The new standards went into effect January 1. However, in November 2011, OESS announced it would delay enforcement until the end of March to allow covered entities to complete outstanding implementation activities, including software installation, testing, and training. Although covered entities have been making steady progress, OESS has extended its enforcement discretion period for an additional 3 months.  

    During this additional delay, OESS is stepping up its existing outreach to include more technical assistance for covered entities. It also is partnering with industry groups and the Medicare fee-for-service (FFS) program and Medicaid to expand technical assistance opportunities and eliminate remaining barriers. 

    The Medicare FFS program will continue to host separate provider calls to address outstanding issues related to Medicare programs and systems. Medicare Administrative Contractors will continue to work closely with clearinghouses, billing vendors, or health care providers requiring assistance in submitting and receiving Version 5010 compliant transactions. 

    Last month, APTA launched a new Web page that contains resources to help physical therapists transition to HIPAA Version 5010. In addition to implementation information, the association has designed an online complaint form for members who are having issues transitioning to the new standards. After the form is completed and submitted online, APTA will forward the issue to CMS.

    MedPAC Makes Recommendations to Increase Efficiency of Medicare

    Yesterday, the Medicare Payment Advisory Commission (MedPAC) made several payment recommendations that could affect physical therapists in private practices and those working in skilled nursing facilities (SNF) and for home health agencies (HHA).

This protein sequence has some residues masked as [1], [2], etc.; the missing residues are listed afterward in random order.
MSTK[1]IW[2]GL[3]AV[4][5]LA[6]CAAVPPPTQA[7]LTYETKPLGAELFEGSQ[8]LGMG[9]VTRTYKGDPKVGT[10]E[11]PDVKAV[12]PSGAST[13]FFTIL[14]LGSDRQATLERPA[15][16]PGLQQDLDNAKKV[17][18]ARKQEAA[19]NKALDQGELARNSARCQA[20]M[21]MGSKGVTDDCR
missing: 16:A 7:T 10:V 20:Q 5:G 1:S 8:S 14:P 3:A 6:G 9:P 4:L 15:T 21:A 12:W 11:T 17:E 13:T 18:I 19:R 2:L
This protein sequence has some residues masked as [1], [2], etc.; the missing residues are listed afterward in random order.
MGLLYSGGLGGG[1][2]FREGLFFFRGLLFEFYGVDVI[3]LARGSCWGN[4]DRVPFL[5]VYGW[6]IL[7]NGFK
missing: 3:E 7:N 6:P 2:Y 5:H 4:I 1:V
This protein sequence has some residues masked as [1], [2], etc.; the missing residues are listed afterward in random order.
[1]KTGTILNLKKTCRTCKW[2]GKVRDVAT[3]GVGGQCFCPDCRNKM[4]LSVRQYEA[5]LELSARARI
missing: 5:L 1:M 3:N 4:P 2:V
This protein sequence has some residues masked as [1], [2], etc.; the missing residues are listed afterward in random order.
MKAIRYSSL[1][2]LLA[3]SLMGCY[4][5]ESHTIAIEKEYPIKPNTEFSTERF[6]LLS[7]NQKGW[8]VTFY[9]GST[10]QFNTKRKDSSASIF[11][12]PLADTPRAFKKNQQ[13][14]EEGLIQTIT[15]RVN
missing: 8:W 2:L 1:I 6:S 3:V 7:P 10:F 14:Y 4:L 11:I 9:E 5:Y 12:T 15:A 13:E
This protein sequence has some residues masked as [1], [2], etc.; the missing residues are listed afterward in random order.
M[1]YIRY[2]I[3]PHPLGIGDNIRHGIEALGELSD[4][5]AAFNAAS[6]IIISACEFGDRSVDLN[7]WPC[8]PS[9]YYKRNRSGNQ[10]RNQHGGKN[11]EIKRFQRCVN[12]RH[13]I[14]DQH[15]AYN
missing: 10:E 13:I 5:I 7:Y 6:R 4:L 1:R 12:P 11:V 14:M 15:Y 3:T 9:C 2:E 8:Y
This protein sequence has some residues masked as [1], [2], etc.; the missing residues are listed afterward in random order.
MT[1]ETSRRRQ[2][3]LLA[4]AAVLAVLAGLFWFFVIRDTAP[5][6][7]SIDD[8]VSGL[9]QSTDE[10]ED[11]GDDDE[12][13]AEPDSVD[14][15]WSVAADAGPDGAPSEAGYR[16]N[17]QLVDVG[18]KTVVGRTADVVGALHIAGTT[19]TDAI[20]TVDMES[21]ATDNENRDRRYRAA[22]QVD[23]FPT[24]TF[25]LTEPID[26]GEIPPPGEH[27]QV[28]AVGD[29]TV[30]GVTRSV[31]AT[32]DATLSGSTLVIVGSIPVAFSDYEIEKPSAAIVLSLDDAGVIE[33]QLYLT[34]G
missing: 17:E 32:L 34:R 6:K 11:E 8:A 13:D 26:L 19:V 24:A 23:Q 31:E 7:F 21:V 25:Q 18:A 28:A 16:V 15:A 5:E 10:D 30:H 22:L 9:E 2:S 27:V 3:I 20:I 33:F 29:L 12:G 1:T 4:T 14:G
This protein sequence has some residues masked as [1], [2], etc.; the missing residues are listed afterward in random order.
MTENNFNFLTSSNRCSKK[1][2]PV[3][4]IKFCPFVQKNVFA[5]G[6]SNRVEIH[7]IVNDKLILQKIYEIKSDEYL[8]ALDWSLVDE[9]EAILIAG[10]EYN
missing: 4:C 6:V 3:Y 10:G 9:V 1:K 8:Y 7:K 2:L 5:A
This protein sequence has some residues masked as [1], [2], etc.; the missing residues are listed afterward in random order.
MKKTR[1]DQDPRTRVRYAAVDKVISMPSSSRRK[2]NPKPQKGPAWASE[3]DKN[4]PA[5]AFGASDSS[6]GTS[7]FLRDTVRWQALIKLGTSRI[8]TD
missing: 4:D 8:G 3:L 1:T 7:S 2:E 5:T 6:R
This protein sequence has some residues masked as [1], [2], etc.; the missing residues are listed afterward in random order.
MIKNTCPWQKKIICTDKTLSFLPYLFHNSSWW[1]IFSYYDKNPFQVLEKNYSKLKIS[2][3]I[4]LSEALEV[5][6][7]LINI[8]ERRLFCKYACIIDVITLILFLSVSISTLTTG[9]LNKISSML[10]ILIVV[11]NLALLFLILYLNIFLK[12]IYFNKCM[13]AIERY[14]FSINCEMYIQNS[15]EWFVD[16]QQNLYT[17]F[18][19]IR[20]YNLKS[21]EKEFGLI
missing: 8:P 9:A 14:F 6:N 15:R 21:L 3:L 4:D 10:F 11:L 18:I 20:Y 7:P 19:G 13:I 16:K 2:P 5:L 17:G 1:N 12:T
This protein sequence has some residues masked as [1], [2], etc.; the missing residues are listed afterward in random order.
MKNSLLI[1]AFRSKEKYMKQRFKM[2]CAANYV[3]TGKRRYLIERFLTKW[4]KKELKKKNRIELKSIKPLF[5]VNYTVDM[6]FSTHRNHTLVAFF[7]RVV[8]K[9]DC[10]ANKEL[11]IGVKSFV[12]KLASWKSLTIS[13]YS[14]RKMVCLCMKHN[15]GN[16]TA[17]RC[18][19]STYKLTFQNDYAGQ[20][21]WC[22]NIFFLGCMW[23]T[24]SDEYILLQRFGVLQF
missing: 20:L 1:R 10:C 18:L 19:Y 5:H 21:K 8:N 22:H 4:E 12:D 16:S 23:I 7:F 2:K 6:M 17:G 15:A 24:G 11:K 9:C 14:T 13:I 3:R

In its March report, MedPAC calls on Congress to repeal the sustainable growth rate and replace it with a 10-year path of statutory fee-schedule updates. This path comprises a freeze in current payment levels for primary care and, for all other services, annual payment reductions of 5.9% for 3 years, followed by a freeze. Under the 10-year update, the Department of Health and Human Services (HHS) should increase the shared savings opportunity for physicians and other providers who join or lead 2-sided-risk accountable care organizations.

    The commission also recommends that HHS regularly collect data—including service volume and work time—from a cohort of efficient practices to establish more accurate work and practice expense values. The initial round of data collection should be completed within 3 years.

    Additionally, the report addresses the need to identify overpriced fee-schedule services and reduce their relative value units accordingly.

    In the SNF setting, MedPAC suggests that Congress eliminate the market basket update for 2013 and revise the prospective payment system (PPS). Specifically, MedPAC calls for raising SNF Medicare Part A payments for medically complex care and lowering SNF Medicare Part A payments for high-intensity therapy, with the goal of making payments more equitable across facilities. Rebasing payments should begin in 2014, with an initial reduction of 4% and subsequent reductions over an appropriate transition until Medicare's payments are better aligned with providers' costs.